Before you send your sponsorship proposal off to your contact at the company, I highly recommend that you get someone else (who’s not you!) to proofread your cover letter and CV. They’ll be able to see grammar and spelling issues which you didn’t pick up on. Correct the mistakes they point out to you, and move on to Step Five!

Step Five: Send the Proposal and Schedule Follow-Up

Lastly, it’s time to send off your sponsorship proposal! Send it from your gaming email account, making sure to spell the contact’s email address correctly (don’t CC anyone else in, keep it just between you and the contact). Use your cover letter as the body of the email, and attach your gaming résumé as a file attachment (if you plan to use it). Give it one last proofread, and then… hit send!

Don’t expect to hear back straight away. Chances are, you’ll be waiting for a few weeks to a month to receive a reply. However, it’s still a good idea to make a note in your diary to politely check back in with your contact after a month has passed (if they’ve not replied). In this follow-up email, be polite and don’t make any assumptions. Simply inquire as to whether they received your initial proposal and whether they’ve had time to review it yet.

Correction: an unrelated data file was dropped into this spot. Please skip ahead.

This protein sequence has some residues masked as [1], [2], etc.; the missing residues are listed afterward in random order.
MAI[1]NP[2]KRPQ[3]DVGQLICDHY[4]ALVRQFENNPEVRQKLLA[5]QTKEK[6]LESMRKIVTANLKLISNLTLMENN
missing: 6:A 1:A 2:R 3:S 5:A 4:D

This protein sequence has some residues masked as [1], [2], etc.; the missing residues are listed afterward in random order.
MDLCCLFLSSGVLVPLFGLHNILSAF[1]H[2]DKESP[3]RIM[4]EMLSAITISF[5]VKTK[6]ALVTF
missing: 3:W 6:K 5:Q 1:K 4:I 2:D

Writing a sponsorship proposal as an esports gamer or gaming streamer can sound like a really daunting task, but we promise you it doesn’t have to be! 

Once you’ve done some research and drafted out a plan of action, we promise you’ll get the hang of it in no time. Send a few out, wait to see what comes of them, and then send some more if you need to. 

If, however, you just don’t know where to start, then why not try joining a professional esports marketing agency instead, and have them do all the paperwork for you.

Share on facebook
Share on twitter
Share on linkedin
Share on email

Related Posts

About Us
side view closeup

Mindfuture World is the leading global esports digital marketing agency that will pioneer your entrance into the esports and gaming landscape.

Let’s Socialize

Share on facebook
Share on twitter
Share on linkedin
Share on email
Popular Post